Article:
While the life of a slave is like hell, there is no shame in being a slave; it is not a choice. There is only shame in being a "master." If any one is to feel shame for the suffering of the people of the Sudan who have lost 3.5 million lives at the hands of a barbarous regime, it is the radical Muslims in Khartoum and their Islamist allies throughout Sudan and across the whole of the Islamic world.
It is important to bear in mind that by definition the African Christians of the Southern Sudan are the victims of jihad Islamism. The war against us (I should add that the word "war" is misleading because it has not been conventional war we have experienced but a genocidal war of extinction) has been and is being conducted in the name of jihad. According to the murderers, rapists and slavers - they are engaged in a holy war in the name of Allah. The Sudanese jihadists have a simple-minded, cruel, binary worldview. If you are not a Muslim you are a khoufar, an infidel, an enemy, a human being with no right to life who may be treated with terrible inhumanity. The jihadists in Khartoum have a great challenge in Sudan, the Land of the Blacks. Those Arabs and Sudanese who have chosen to be culturally Arab are so comparatively few - and the blacks are so many. Still, they have done their work with great efficiency. They have been well-armed by their friends in the Arab world. They committed genocide against us in the South and they got away with it: the world simply looked away. Now they have turned their attention west, to Darfur. Some are watching; most are not.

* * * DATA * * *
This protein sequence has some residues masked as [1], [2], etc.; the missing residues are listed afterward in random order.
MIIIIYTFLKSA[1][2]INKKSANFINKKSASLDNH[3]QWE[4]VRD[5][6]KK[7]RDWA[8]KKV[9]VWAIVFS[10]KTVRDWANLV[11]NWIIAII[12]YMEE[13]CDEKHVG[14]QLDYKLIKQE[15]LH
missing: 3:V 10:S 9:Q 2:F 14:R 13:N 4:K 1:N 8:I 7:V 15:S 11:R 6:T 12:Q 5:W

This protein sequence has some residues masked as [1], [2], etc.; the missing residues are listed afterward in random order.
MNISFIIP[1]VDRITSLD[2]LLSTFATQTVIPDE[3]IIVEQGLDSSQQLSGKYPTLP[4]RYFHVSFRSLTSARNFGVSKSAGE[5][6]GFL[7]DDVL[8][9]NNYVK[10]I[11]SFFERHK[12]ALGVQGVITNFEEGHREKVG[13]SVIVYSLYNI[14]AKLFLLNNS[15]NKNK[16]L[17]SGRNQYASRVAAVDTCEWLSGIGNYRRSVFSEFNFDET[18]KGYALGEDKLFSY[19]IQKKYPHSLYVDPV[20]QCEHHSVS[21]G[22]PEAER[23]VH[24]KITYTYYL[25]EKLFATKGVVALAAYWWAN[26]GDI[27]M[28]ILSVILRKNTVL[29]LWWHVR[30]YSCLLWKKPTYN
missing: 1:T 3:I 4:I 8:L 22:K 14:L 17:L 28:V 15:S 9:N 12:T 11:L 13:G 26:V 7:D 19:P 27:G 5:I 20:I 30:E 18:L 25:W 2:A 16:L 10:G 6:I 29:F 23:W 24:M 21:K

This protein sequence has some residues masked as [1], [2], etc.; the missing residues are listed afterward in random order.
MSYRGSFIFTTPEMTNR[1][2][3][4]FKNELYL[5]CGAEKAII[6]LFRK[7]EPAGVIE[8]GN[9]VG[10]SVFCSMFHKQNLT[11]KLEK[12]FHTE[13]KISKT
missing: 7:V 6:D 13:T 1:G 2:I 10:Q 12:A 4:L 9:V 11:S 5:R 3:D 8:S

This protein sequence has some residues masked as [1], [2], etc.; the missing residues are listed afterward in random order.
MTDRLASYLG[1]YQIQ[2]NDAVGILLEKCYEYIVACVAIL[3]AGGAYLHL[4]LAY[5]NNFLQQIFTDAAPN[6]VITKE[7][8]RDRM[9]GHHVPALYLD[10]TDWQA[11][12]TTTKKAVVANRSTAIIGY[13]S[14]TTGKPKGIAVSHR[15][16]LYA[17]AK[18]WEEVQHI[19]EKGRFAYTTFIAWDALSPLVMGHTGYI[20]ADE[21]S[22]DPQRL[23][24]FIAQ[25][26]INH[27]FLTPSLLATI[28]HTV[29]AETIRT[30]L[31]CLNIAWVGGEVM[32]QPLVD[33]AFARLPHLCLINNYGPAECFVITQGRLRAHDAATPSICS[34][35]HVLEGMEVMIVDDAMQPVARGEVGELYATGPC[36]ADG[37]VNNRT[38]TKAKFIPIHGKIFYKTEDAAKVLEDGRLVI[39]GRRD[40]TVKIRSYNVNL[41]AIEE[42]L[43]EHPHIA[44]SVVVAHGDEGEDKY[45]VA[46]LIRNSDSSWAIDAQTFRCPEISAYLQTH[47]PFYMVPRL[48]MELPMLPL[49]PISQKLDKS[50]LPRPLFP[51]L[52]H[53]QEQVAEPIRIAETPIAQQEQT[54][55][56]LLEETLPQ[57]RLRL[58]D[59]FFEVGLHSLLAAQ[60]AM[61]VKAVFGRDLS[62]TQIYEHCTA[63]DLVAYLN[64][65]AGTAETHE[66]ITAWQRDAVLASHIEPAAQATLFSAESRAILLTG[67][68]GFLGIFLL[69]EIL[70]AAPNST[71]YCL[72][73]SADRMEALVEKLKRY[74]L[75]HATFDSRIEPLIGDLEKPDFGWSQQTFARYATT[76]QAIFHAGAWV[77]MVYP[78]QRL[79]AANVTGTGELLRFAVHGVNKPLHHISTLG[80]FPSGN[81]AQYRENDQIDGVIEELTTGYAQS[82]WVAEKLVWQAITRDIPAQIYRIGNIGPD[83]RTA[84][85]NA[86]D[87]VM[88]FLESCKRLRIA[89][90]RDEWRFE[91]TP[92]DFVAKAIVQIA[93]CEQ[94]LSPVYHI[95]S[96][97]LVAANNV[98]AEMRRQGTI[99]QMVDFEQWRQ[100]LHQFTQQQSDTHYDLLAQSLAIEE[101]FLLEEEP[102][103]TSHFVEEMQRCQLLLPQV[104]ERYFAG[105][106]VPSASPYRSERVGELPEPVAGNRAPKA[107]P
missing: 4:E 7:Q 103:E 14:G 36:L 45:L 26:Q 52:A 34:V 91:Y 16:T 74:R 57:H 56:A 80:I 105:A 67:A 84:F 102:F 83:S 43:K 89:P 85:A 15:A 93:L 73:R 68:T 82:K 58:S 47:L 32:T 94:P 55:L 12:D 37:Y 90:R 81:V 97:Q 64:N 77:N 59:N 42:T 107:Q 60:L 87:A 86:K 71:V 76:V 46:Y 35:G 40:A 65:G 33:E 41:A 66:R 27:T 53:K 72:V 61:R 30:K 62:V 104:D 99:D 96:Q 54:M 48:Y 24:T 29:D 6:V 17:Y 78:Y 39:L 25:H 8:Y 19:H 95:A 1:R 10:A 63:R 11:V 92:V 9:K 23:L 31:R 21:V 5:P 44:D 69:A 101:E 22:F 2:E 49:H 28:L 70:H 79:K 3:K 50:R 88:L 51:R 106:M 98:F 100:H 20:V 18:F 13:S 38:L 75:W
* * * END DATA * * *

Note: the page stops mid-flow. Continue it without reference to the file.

When millions of African blacks were being slaughtered and hundreds of thousands of Southern Sudanese children were and are being enslaved, the world was indifferent. Perhaps worst of all - the UN turned its back.
Ladies and gentlemen, there are very painful questions which must be asked, and I will ask them. How long will mass murder, slavery, religious persecution, systematic rape, enforced starvation, and "ethnic and religious cleansing" be allowed to go on? When will those with the power to act to stop these crimes stand up and say enough is enough?